Three hundred and thirty five


Orange Sweater

1955 by Elmer Bischoff
San Francisco Museum of Modern Art

Bischoff was part of the post-war American Bay Area Figurative Movement, a group of artists who rejected the prevailing style of Abstract Expressionism (see postcard 140, a Jackson Pollock) for one that brought back figurative elements to painting. Paint is still laid heavily and shape abstracted, but the figurative definition in Bischoff’s work creates obvious or personal narratives, an element perhaps lacking in Abstract Expressionism. Reflective, Bischoff’s paintings are quiet; muted tones carry this emotion across Orange Sweater. Soft grey builds, contemplative, across the composition, changing subtly and in depth – allowing light to sing through a blind and the darkening of clouds to push against the window pane. Bright colour then announces itself poignantly, in the illusive orange sweater and the green that sweeps below it, caught by the bars of the window. Brush strokes are bold; the hand of the figure, the reaching arms of the plant summoned in a casual flick of a brush. The yellow figure in the distance takes this even further; a blur, their body is made up of lines and an oval head. Although the grey in the painting lightens to white, its effect is not cold: there is the tingling of creeping memory throughout, carried by the warm breath of yellow caught in the walls; ignited by the bright orange from the jumper, which draws us back in once again.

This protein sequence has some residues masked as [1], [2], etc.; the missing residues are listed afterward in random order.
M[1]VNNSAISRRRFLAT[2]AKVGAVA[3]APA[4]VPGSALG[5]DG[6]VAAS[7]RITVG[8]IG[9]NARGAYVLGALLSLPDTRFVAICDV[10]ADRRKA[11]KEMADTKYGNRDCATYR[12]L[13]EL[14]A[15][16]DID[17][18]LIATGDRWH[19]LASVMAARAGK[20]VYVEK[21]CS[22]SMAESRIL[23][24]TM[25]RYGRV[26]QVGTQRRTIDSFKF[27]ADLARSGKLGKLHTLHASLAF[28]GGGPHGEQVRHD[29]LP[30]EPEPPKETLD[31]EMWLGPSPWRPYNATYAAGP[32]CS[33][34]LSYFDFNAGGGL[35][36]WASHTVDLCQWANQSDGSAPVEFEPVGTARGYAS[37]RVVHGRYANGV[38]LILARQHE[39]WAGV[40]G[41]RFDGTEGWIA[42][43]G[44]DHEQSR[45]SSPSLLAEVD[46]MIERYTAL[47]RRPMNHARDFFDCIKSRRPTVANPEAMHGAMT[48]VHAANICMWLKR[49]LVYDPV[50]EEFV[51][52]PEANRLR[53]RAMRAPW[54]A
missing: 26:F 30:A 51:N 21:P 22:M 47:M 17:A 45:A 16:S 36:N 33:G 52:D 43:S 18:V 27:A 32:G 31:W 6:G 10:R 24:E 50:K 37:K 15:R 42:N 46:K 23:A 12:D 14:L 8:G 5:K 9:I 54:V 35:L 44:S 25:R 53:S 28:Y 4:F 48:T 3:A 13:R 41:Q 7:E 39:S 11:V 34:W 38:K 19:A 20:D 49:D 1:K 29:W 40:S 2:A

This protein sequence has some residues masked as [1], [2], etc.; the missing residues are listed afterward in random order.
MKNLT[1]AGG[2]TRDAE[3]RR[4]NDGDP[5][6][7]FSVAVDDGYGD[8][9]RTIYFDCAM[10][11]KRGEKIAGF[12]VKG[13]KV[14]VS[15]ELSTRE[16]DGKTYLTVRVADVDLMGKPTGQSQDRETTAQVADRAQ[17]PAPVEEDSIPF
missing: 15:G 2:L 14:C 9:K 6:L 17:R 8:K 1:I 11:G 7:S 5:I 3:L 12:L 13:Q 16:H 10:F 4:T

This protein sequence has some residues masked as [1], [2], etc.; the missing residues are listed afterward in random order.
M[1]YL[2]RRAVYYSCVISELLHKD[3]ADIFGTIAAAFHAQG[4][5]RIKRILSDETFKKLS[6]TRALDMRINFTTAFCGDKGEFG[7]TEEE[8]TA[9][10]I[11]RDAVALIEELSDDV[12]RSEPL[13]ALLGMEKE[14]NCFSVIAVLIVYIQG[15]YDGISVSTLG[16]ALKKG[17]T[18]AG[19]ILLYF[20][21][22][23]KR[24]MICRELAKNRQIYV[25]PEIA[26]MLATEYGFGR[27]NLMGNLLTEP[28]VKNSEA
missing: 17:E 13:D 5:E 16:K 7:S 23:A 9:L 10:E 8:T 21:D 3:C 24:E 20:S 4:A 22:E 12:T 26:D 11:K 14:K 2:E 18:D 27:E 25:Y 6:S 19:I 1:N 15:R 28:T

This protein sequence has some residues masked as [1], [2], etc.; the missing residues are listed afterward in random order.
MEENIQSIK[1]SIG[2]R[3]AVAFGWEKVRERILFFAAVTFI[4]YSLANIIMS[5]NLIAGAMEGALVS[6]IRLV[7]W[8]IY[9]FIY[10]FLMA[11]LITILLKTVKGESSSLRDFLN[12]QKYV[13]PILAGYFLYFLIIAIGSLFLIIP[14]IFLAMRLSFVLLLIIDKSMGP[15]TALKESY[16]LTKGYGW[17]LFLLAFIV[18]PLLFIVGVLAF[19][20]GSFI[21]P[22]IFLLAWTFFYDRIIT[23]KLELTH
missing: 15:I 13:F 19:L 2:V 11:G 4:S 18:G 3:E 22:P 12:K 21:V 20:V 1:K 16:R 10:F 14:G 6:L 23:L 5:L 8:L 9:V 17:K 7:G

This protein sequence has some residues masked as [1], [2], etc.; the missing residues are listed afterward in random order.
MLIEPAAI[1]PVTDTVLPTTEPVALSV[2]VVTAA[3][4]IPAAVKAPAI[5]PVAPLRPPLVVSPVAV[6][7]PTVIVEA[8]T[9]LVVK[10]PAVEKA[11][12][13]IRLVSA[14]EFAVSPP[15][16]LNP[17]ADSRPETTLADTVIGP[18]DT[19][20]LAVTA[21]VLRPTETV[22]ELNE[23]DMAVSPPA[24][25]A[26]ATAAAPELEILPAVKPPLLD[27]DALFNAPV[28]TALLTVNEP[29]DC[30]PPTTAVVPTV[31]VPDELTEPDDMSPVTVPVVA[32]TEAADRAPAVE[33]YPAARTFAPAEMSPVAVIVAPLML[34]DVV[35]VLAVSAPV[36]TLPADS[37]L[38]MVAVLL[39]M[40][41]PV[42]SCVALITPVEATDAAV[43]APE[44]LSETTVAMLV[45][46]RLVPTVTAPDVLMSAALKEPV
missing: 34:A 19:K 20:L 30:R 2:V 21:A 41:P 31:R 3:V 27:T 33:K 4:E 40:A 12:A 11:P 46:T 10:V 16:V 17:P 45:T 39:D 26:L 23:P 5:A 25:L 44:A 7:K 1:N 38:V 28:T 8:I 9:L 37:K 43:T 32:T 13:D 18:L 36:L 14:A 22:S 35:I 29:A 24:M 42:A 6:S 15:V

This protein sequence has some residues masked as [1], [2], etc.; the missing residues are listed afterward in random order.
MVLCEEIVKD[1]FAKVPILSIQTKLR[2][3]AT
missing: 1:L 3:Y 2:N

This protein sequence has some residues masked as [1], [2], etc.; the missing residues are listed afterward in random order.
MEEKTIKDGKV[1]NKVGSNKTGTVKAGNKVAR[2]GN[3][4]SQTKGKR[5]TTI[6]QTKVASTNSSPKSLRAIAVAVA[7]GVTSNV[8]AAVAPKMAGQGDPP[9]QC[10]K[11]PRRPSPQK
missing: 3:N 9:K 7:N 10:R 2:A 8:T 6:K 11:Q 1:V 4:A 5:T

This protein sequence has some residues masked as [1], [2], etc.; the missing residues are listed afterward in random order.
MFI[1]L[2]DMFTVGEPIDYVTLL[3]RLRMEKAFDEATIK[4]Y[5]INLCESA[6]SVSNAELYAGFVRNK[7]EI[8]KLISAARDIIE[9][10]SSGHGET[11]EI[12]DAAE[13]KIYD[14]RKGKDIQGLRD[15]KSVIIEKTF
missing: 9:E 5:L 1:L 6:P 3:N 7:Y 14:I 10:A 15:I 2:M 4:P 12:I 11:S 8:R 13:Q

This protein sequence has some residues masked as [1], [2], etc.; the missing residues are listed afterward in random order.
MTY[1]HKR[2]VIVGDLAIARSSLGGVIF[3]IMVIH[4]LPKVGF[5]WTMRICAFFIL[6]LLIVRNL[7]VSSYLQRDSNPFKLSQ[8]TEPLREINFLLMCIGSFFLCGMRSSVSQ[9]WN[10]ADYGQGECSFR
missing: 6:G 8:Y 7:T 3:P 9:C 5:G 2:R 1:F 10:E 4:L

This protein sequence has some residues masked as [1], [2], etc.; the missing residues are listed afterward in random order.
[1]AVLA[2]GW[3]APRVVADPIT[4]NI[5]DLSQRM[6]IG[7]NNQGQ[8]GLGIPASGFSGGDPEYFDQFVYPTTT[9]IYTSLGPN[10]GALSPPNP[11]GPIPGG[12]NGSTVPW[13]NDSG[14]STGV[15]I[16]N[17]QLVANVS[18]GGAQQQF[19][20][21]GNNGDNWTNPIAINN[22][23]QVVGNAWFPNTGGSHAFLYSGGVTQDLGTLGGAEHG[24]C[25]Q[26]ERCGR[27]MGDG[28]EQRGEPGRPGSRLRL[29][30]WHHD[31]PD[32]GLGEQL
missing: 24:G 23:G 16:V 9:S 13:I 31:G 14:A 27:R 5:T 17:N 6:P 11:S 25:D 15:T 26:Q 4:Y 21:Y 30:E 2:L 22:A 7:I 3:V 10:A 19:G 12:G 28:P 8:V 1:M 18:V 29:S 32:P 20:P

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Filed under Twentieth-Century

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